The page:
The Herbicide mix

The Herbicide mix

Mixing a batch of herbicides together can be trickier than it sounds.
There are several universal goals that need to be achieved when making an herbicide application. They are:
  • Using compatible materials
  • Using chemicals that are safe for the areas of application
  • Using a mix that will achieve the desired vegetation management results
  • Creating the right quantity of mix

First the herbicide mix must be safe to create and safe to apply.  There are many herbicides that are incompatible with each other and will cause an undesired chemical reaction when they are mixed.  Others need to be mixed in a specific order to avoid bad reactions.  Example of chemical reactions are a gelling of the herbicide mix, excessive foaming, or the creation of noxious gasses.

Second, the mix must be safe to apply in the area where the vegetation problem exists.  For example, if there is running water or even standing water, only certain herbicides can be used in these areas.  Also, some herbicides are highly volatile and can blogvmc2evaporate very quickly in hotter temperatures.  If this happens the application will be ineffective and neighboring plants could be damaged.

Third, the mix must achieve a desired results and be effective on the target plants.  While non-selective herbicides like glyphosate will kill many plants there are still many species that it will not kill. Often a mix of chemicals, both non-selective and selective, must be mixed together to accomplish the goals of the treatment.  Typically a surfactant must be added to boost the herbicides ability to work properly.  Some herbicides need a surfactant to help them penetrate the leaf’s surface or decrease surface tension so they can make better contact with the leaf.   The cleanliness and the pH of the water used to make the mix are important as well.  Highly acidic water or water with a lot of dirt in it will both cause herbicides to lose their effectiveness.   Finally, pre-emergent’s are needed if new vegetation growth is not desired, otherwise the site will have to be sprayed monthly to control the vegetatioTruckn.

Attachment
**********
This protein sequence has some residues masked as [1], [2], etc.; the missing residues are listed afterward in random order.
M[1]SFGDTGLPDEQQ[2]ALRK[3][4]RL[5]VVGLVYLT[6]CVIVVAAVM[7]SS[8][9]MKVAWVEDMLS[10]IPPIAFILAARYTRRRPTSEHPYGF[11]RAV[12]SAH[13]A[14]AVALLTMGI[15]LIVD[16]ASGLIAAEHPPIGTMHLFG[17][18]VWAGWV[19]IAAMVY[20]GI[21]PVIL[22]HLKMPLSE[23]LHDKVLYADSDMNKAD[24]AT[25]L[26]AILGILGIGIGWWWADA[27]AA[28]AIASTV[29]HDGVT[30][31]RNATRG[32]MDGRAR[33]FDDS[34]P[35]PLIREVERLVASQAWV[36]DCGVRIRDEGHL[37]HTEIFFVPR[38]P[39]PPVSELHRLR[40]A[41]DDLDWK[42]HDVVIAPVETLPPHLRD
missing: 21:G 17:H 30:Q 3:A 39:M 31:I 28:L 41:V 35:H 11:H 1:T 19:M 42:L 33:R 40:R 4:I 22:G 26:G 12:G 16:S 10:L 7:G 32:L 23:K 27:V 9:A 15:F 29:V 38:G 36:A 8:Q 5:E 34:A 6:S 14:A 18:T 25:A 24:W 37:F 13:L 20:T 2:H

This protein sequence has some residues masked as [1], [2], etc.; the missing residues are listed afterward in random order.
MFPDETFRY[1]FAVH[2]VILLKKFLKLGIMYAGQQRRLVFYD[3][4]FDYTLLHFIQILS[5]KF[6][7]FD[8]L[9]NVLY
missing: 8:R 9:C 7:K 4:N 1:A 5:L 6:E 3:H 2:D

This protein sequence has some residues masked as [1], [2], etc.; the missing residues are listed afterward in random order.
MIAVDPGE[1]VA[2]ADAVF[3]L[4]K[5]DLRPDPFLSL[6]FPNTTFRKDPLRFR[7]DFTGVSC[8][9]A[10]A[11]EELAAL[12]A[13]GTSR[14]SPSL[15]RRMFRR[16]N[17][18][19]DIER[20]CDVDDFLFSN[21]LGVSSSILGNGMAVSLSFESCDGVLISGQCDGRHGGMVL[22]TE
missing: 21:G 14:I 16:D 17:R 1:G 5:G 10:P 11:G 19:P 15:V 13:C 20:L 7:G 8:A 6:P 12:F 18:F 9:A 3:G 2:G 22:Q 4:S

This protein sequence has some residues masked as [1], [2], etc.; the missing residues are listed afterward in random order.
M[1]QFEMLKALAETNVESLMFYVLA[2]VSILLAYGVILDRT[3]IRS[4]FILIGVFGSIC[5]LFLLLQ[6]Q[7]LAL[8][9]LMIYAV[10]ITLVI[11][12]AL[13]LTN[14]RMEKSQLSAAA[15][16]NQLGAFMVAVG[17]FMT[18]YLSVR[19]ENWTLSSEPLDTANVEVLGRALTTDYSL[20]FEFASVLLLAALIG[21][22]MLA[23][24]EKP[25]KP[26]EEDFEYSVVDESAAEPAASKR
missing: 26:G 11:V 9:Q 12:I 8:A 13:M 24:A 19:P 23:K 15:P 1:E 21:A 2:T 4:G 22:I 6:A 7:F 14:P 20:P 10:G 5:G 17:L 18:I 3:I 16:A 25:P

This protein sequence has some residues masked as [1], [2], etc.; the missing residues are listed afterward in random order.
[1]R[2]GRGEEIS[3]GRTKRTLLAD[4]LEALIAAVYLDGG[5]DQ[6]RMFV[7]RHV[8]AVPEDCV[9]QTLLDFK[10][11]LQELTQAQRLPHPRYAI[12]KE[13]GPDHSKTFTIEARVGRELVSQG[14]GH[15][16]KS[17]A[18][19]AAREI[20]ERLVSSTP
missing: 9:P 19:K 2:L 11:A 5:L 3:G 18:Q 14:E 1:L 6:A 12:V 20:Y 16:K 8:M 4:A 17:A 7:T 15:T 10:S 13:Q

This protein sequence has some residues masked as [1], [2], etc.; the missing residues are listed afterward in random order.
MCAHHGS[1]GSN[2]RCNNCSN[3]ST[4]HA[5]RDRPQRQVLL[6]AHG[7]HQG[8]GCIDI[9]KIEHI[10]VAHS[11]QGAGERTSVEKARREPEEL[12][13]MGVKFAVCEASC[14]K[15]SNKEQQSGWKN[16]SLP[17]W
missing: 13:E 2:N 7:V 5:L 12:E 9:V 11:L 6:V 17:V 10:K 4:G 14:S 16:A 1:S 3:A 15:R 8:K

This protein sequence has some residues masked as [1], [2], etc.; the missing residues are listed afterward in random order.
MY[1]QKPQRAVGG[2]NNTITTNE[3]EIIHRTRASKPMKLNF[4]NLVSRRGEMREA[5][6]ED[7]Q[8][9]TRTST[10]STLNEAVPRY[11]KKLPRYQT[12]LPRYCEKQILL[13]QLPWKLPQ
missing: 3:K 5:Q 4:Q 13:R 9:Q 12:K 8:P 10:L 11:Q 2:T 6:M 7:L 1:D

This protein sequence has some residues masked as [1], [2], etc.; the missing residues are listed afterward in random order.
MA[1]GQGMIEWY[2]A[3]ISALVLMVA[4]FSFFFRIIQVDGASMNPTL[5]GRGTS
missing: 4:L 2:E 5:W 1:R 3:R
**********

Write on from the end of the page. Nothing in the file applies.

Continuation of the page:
Last, the mix has to be large enough to do the entire job and small enough so there are not a lot of left over chemicals after the spray job is complete.  Disposing of un-used herbicides in a safe and environmentally friendly way is very difficult.  It is best to mix what you need and to use all of it on the site.  Likewise over applying or under applying the mix can cause several problems, including environmental contamination and monetary loss.

At VMC our applicators are licensed in every state we operate and our in-house training program ensures that all of our applicators handle, transport, mix, and apply herbicides in a safe and efficient manner.  We take this commitment, to be the safest and most knowledgeable applicators in the industry, very seriously and we believe that VMC can provide application services that are a step above our competitors.

Contact us anytime and we’ll be happy to discuss our company, our commitment, and our services with you.

About the Author

Chris Long
Chris graduated from SIU in 1999 with a bachelor degree in business and a focus in entrepreneurship. He gained 4 years of corporate experience at MH Equipment Company in Peoria, IL, in the fields of accounting and safety and loss, and returned to southern Illinois in 2007 Chris to start his own company, Long Forestry Consultation LLC. In 2012 he returned to SIU to pursue an MBA. It was during this time that he worked at the Small Business Development Center consulting local entrepreneurs, served as President of the Graduate Business Association, was a founding member of the Graduate Saluki Investment Fund, participated in Toastmasters International, and sat on the Graduate Professional Student Council. Today Chris is back at Long Forestry Consultation and has started a second company called VMC – the Vegetation Management Company.

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